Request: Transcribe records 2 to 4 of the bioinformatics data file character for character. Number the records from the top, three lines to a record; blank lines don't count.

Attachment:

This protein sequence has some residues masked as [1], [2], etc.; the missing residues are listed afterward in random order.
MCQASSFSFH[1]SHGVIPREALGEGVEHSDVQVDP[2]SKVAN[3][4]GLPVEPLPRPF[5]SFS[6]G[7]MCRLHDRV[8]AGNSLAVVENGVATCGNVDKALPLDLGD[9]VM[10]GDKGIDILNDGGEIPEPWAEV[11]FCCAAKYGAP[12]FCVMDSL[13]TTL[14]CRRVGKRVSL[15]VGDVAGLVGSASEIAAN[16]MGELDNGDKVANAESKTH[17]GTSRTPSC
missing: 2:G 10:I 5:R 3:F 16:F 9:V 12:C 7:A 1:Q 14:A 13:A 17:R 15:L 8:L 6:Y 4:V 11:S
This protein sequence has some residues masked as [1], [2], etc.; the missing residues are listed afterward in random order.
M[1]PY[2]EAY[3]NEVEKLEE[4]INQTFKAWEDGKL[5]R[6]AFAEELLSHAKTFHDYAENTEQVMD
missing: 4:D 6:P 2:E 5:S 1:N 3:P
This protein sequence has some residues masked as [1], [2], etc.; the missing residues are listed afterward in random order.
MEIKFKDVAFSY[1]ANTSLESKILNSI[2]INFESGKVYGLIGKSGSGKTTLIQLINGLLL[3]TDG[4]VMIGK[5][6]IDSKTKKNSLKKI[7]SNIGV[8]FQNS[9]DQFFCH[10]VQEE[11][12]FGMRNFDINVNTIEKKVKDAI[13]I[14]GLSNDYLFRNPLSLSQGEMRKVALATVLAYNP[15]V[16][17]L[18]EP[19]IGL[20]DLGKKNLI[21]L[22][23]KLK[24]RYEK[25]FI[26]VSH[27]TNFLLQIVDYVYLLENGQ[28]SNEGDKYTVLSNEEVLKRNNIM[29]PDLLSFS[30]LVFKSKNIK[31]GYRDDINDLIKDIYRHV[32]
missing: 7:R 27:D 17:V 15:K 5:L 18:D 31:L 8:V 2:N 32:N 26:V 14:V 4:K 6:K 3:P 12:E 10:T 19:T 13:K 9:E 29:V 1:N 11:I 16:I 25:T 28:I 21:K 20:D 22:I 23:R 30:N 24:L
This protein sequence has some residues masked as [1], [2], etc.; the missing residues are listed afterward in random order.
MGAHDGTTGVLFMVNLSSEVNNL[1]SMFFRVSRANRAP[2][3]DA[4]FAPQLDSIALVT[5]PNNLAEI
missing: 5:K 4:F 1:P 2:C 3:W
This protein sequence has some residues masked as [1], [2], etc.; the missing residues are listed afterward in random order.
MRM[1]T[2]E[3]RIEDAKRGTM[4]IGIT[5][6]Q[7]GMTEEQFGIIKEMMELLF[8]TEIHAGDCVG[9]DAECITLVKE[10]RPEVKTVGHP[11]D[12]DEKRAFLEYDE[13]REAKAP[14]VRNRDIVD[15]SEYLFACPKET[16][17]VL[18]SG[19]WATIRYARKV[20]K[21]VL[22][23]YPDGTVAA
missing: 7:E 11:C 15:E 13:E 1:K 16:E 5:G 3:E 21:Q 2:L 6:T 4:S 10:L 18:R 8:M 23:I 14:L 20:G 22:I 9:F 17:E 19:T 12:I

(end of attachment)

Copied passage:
This protein sequence has some residues masked as [1], [2], etc.; the missing residues are listed afterward in random order.
M[1]PY[2]EAY[3]NEVEKLEE[4]INQTFKAWEDGKL[5]R[6]AFAEELLSHAKTFHDYAENTEQVMD
missing: 4:D 6:P 2:E 5:S 1:N 3:P
This protein sequence has some residues masked as [1], [2], etc.; the missing residues are listed afterward in random order.
MEIKFKDVAFSY[1]ANTSLESKILNSI[2]INFESGKVYGLIGKSGSGKTTLIQLINGLLL[3]TDG[4]VMIGK[5][6]IDSKTKKNSLKKI[7]SNIGV[8]FQNS[9]DQFFCH[10]VQEE[11][12]FGMRNFDINVNTIEKKVKDAI[13]I[14]GLSNDYLFRNPLSLSQGEMRKVALATVLAYNP[15]V[16][17]L[18]EP[19]IGL[20]DLGKKNLI[21]L[22][23]KLK[24]RYEK[25]FI[26]VSH[27]TNFLLQIVDYVYLLENGQ[28]SNEGDKYTVLSNEEVLKRNNIM[29]PDLLSFS[30]LVFKSKNIK[31]GYRDDINDLIKDIYRHV[32]
missing: 7:R 27:D 17:V 15:K 5:L 18:D 31:L 8:V 2:N 32:N 26:V 14:V 4:K 6:K 3:P 12:E 10:T 19:T 13:K 9:E 29:V 1:N 11:I 16:I 25:T 28:I 21:K 20:D 22:I 23:R 30:N 24:L
This protein sequence has some residues masked as [1], [2], etc.; the missing residues are listed afterward in random order.
MGAHDGTTGVLFMVNLSSEVNNL[1]SMFFRVSRANRAP[2][3]DA[4]FAPQLDSIALVT[5]PNNLAEI
missing: 5:K 4:F 1:P 2:C 3:W